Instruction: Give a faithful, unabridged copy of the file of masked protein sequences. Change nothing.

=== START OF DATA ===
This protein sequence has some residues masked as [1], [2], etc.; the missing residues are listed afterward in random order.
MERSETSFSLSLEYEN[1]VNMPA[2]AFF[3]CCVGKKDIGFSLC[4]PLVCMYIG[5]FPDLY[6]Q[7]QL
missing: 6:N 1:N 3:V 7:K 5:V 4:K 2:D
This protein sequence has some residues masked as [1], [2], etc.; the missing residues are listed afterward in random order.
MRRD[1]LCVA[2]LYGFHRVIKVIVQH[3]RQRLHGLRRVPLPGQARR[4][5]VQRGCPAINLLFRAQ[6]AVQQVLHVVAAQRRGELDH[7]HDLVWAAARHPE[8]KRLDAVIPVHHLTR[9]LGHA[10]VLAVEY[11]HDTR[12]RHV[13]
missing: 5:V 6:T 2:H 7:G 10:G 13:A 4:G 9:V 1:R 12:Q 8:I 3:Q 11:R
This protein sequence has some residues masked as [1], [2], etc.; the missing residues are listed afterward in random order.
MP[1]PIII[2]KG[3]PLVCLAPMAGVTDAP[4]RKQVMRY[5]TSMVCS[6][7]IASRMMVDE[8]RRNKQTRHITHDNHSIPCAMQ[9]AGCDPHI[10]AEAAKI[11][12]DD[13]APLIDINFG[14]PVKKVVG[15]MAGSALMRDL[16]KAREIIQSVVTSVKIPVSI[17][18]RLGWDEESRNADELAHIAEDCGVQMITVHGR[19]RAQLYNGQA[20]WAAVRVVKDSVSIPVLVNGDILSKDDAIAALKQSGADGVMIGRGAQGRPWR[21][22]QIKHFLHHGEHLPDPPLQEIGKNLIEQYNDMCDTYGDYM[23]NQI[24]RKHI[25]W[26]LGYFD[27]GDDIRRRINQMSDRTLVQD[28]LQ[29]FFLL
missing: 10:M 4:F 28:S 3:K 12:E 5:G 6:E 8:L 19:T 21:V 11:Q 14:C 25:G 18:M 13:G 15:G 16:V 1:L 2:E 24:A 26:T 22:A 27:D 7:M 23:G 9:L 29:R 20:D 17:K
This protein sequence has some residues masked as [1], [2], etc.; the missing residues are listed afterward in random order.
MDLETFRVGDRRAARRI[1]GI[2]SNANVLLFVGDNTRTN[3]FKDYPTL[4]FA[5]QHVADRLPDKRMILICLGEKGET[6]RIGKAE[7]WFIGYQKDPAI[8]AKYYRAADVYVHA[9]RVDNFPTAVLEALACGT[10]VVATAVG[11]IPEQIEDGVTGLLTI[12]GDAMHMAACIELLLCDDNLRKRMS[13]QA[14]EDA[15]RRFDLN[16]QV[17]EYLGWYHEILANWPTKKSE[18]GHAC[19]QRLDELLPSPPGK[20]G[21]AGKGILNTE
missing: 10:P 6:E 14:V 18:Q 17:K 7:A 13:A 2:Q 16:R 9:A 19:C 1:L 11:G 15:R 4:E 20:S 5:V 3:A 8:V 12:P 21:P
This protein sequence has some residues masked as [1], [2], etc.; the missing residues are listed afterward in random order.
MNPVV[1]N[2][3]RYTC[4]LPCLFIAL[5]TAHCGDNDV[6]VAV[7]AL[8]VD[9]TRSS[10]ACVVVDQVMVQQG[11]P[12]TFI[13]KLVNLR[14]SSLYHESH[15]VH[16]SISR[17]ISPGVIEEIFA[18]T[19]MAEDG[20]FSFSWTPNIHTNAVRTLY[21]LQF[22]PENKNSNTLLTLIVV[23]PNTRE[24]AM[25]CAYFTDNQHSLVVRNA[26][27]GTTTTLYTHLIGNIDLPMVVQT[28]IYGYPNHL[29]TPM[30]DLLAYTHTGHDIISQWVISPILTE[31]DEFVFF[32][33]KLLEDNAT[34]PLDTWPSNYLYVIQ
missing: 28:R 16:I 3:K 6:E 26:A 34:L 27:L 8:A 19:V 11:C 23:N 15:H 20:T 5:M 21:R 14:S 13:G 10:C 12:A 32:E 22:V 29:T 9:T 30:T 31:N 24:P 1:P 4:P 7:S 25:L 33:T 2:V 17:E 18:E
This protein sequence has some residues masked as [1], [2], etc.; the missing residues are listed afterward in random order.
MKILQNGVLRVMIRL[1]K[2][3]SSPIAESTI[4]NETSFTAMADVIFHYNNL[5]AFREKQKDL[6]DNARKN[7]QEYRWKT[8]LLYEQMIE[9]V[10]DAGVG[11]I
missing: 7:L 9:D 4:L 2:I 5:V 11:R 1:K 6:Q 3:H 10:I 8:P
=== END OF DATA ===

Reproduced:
This protein sequence has some residues masked as [1], [2], etc.; the missing residues are listed afterward in random order.
MERSETSFSLSLEYEN[1]VNMPA[2]AFF[3]CCVGKKDIGFSLC[4]PLVCMYIG[5]FPDLY[6]Q[7]QL
missing: 6:N 1:N 3:V 7:K 5:V 4:K 2:D
This protein sequence has some residues masked as [1], [2], etc.; the missing residues are listed afterward in random order.
MRRD[1]LCVA[2]LYGFHRVIKVIVQH[3]RQRLHGLRRVPLPGQARR[4][5]VQRGCPAINLLFRAQ[6]AVQQVLHVVAAQRRGELDH[7]HDLVWAAARHPE[8]KRLDAVIPVHHLTR[9]LGHA[10]VLAVEY[11]HDTR[12]RHV[13]
missing: 5:V 6:T 2:H 7:G 10:G 13:A 4:G 9:V 1:R 12:Q 8:I 3:Q 11:R
This protein sequence has some residues masked as [1], [2], etc.; the missing residues are listed afterward in random order.
MP[1]PIII[2]KG[3]PLVCLAPMAGVTDAP[4]RKQVMRY[5]TSMVCS[6][7]IASRMMVDE[8]RRNKQTRHITHDNHSIPCAMQ[9]AGCDPHI[10]AEAAKI[11][12]DD[13]APLIDINFG[14]PVKKVVG[15]MAGSALMRDL[16]KAREIIQSVVTSVKIPVSI[17][18]RLGWDEESRNADELAHIAEDCGVQMITVHGR[19]RAQLYNGQA[20]WAAVRVVKDSVSIPVLVNGDILSKDDAIAALKQSGADGVMIGRGAQGRPWR[21][22]QIKHFLHHGEHLPDPPLQEIGKNLIEQYNDMCDTYGDYM[23]NQI[24]RKHI[25]W[26]LGYFD[27]GDDIRRRINQMSDRTLVQD[28]LQ[29]FFLL
missing: 10:M 4:F 28:S 3:K 12:E 5:G 6:E 8:L 19:T 21:V 11:Q 14:C 25:G 18:M 13:G 15:G 16:V 1:L 2:E 24:A 26:T 22:A 27:D 7:M 23:G 9:L 29:R 20:D 17:K
This protein sequence has some residues masked as [1], [2], etc.; the missing residues are listed afterward in random order.
MDLETFRVGDRRAARRI[1]GI[2]SNANVLLFVGDNTRTN[3]FKDYPTL[4]FA[5]QHVADRLPDKRMILICLGEKGET[6]RIGKAE[7]WFIGYQKDPAI[8]AKYYRAADVYVHA[9]RVDNFPTAVLEALACGT[10]VVATAVG[11]IPEQIEDGVTGLLTI[12]GDAMHMAACIELLLCDDNLRKRMS[13]QA[14]EDA[15]RRFDLN[16]QV[17]EYLGWYHEILANWPTKKSE[18]GHAC[19]QRLDELLPSPPGK[20]G[21]AGKGILNTE
missing: 10:P 6:E 14:V 18:Q 17:K 7:A 13:A 2:Q 16:R 9:A 19:C 1:L 11:G 15:R 4:E 20:S 5:V 3:A 8:V 12:P 21:P
This protein sequence has some residues masked as [1], [2], etc.; the missing residues are listed afterward in random order.
MNPVV[1]N[2][3]RYTC[4]LPCLFIAL[5]TAHCGDNDV[6]VAV[7]AL[8]VD[9]TRSS[10]ACVVVDQVMVQQG[11]P[12]TFI[13]KLVNLR[14]SSLYHESH[15]VH[16]SISR[17]ISPGVIEEIFA[18]T[19]MAEDG[20]FSFSWTPNIHTNAVRTLY[21]LQF[22]PENKNSNTLLTLIVV[23]PNTRE[24]AM[25]CAYFTDNQHSLVVRNA[26][27]GTTTTLYTHLIGNIDLPMVVQT[28]IYGYPNHL[29]TPM[30]DLLAYTHTGHDIISQWVISPILTE[31]DEFVFF[32][33]KLLEDNAT[34]PLDTWPSNYLYVIQ
missing: 28:R 16:I 3:K 6:E 26:A 34:L 27:L 8:A 19:V 11:C 23:N 15:H 20:T 5:M 21:R 14:S 13:G 10:C 12:A 32:E 22:V 29:T 9:T 30:T 31:N 24:P 1:P 4:P 7:S 25:L 33:T 2:V 17:E 18:E
This protein sequence has some residues masked as [1], [2], etc.; the missing residues are listed afterward in random order.
MKILQNGVLRVMIRL[1]K[2][3]SSPIAESTI[4]NETSFTAMADVIFHYNNL[5]AFREKQKDL[6]DNARKN[7]QEYRWKT[8]LLYEQMIE[9]V[10]DAGVG[11]I
missing: 7:L 9:D 4:L 2:I 5:V 11:R 1:K 6:Q 3:H 10:I 8:P